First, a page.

Despite all of the challenges of this past year, there have definitely been many positive developments that evolved as a result.  Zoom is one of them. The need for social distancing necessary to combat the devastating effects of corona has resulted in feelings of loneliness and isolation for many.  But in His overflowing generosity, Hashem gave man the necessary components to create Zoom.  That is not to say that Zoom provides the same level of connection as face-to-face interactions, but in so many situations, Zoom saved the day and enabled the formation and maintenance of relationships as well as opportunities for unique and memorable experiences that would have been otherwise impossible.

My daughter is currently in her first year of college, studying social work.  Unlike her formal education until now, in which all of her teachers, classmates, and staff were religious, she is not in a religious program.  Even so, almost her entire class is female, more than half of them religious.  There is one Arab woman. Almost none of the teachers are religious.  As is the case with most educational institutions, my daughter is learning on Zoom.  She set up a nice “office” for herself where she can sip her coffee while attending class. 

The instructor unanimously considered the favorite of the class is the professor of economics.  His class is much less formal than the rest. He views the knowledge of economics that he transmits to his students as secondary to the preparation for life that he wishes to give over.  Even though he is not religious, he has a great deal of knowledge of Torah and halachah.  And he prefers to discuss this knowledge at least as much as economics, if not more.  He often begins his class with some sort of halachah or theological question.  One day, he began his class with the question of why people often turn to religion when they are in difficult times and facing trying circumstances, but less so when times are good. He believes that people should be grateful and appreciative of what they have, and consequently drawn towards religion.  This generated an animated discussion among the students. Another time he raised the subject of a particular halachah related to Shabbos. The girls shared whatever knowledge they had about the topic. After a lively discussion, the father of one of the girls, who happens to be a rav, sat down next to his daughter and joined the Zoom.  He gave a concise and enlightening shiur on the subject and in a very clear manner explained the Torah view. The professor was satisfied.  At least a third of the class time had passed before the professor started to talk about economics.  This was typical of his classes and he was thrilled to be able to spark thought-provoking discussions in his “classroom.” He already gave them a d’var Torah for Pesach since he won’t be teaching them next semester and didn’t want them to miss out. He always tells the girls that they shouldn’t work too hard in school. They should meet their friends and have fun.  If a girl knows the material too well, he suggests that she go find herself a hobby.  It’s no wonder he is their favorite teacher. At the end of the semester, the girls had a beautiful cake platter delivered to his home and sent him a video they had prepared expressing their appreciation for his wonderful class. The professor got all choked up and his wife joined him on the screen to relish the moment with him. The warm and homey feeling along with the ability to have outsiders spontaneously join to enhance the experience would not be possible in a regular classroom.  The experience can also be relived as the students (and their parents) can watch the recordings at a later time.  While remote learning has its disadvantages, Zoom definitely has the potential to foster a very positive growing atmosphere.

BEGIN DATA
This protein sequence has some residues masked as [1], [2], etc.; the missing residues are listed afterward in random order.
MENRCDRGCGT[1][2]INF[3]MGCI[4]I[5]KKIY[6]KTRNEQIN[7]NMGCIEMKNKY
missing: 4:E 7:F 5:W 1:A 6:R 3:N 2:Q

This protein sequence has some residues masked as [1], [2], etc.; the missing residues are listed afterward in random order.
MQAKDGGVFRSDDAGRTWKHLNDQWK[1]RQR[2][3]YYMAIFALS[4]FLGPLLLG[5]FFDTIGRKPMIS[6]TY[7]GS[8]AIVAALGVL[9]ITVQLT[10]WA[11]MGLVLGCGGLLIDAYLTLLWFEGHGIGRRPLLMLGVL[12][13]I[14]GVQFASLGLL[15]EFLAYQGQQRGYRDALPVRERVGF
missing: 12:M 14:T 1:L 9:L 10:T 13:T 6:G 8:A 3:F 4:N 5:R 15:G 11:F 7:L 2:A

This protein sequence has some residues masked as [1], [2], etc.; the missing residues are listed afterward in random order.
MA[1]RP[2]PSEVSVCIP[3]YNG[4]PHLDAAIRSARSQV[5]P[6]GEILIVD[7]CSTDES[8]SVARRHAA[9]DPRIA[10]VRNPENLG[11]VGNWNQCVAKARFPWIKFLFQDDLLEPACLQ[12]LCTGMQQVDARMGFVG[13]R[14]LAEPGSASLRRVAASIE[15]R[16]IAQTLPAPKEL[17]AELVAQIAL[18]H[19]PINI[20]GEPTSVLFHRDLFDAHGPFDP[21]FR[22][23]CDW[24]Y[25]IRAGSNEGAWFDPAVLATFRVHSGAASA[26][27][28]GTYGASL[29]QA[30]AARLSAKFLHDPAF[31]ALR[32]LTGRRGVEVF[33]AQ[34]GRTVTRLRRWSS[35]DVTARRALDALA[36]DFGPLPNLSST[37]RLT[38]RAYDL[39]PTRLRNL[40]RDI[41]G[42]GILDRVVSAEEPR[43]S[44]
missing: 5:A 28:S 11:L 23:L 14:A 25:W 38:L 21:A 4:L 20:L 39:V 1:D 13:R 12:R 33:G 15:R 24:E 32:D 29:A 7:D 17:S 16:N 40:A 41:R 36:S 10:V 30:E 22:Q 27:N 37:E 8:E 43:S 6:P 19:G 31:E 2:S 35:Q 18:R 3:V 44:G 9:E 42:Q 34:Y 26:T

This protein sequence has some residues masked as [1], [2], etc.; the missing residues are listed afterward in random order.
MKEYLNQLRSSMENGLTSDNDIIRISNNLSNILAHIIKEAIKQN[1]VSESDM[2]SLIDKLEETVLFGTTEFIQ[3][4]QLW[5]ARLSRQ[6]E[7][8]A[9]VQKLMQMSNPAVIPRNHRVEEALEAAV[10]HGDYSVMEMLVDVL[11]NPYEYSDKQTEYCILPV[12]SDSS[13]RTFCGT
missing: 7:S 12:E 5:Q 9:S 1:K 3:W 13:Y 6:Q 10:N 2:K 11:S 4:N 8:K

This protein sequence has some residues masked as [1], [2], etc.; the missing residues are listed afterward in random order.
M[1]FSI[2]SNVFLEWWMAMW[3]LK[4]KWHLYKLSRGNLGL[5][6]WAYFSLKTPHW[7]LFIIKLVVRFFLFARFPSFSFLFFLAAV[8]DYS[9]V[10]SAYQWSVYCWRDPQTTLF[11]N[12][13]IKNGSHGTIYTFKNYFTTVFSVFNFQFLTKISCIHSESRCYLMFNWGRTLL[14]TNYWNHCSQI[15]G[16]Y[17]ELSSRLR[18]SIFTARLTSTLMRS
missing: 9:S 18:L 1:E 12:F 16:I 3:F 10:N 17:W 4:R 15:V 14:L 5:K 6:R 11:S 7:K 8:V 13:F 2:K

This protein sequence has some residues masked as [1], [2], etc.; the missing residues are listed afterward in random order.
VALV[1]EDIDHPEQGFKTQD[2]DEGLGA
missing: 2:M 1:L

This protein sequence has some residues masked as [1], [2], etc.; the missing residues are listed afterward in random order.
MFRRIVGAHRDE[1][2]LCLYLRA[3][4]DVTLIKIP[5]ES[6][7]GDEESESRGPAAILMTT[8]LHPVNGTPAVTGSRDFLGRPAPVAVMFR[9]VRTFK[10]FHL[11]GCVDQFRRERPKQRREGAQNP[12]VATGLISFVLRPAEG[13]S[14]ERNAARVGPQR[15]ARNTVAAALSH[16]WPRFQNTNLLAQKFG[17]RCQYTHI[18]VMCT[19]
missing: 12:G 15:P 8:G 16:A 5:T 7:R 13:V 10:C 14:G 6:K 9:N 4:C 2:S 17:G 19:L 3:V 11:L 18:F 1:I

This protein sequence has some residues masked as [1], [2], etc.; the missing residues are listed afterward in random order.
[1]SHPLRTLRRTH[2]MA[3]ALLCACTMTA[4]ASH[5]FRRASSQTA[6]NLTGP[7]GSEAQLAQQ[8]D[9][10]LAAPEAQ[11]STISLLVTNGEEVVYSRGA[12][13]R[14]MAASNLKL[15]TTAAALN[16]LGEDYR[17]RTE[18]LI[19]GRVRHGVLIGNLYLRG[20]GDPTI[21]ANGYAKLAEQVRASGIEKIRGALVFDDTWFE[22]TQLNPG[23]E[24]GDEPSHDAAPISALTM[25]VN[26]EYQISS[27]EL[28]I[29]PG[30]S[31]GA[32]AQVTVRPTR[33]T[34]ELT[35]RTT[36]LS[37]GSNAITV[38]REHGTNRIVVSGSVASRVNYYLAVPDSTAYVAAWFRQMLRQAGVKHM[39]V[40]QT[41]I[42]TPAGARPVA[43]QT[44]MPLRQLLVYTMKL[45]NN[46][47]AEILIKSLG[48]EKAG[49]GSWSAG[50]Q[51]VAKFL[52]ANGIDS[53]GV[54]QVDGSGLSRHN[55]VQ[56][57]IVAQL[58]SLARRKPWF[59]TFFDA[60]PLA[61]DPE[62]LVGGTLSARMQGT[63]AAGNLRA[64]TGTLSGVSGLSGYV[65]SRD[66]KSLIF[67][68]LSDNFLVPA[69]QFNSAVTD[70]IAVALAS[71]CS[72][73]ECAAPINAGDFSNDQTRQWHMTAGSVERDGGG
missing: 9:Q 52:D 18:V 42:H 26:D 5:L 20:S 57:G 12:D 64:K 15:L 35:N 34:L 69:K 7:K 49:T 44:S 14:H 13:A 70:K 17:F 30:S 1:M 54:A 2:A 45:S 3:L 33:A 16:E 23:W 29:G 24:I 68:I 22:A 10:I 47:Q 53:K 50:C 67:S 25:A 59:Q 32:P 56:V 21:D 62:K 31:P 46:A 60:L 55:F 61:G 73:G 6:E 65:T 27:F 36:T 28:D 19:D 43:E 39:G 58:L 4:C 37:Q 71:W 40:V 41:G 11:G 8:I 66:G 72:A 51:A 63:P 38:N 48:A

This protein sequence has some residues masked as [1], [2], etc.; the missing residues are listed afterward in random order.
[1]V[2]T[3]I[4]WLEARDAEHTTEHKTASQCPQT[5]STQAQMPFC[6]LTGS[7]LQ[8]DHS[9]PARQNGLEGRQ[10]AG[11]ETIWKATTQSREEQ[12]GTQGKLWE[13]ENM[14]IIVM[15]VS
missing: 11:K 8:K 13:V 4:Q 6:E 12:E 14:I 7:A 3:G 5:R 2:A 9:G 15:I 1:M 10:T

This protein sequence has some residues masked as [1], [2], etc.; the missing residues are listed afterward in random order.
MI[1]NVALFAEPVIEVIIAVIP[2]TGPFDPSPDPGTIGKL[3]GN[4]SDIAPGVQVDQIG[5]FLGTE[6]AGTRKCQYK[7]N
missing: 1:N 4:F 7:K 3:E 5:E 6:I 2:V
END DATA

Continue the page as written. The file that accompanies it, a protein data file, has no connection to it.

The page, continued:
I recently had another gratifying Zoom experience that I believe I will always remember. I have spent much time researching my family history and have even visited the hometowns of my ancestors in Europe. I am elated by every tidbit of information I can find and have contacted total strangers out of the blue who have some remote relationship to my family.  I have been thinking of late that maybe in addition to trying to connect to relatives who have already passed on and others whom I’ve never met, maybe I should hook up with relatives I do know about and are still among the living.  So, I reached out to extended family members who have not been in touch with each other for some time.  After getting a bit reacquainted with one of the relatives, she suggested that we do a family Zoom.  I managed to put together a small group of distant cousins and we Zoomed away.  It was really very moving, as this group had not joined together for decades.  It was so heartwarming to reminisce and together share our memories of our great-grandparents, each person providing their own piece of the puzzle.  We talked about who was named for whom and where they lived and when.  Some people remember my great-grandparents’ home.  I, of course, recall the Hershey bars that my great-grandfather doled out to anyone who came to visit.  There is no way such a meeting would have taken place with relatives in distant locations and multiple time zones without Zoom.

With all my difficulties with technology, Zoom is here to stay.  And it’s a blessing.

Suzie (nee Schapiro) Steinberg grew up in Kew Gardens Hills. She works as a social worker and lives with her husband and children in Ramat Beit Shemesh.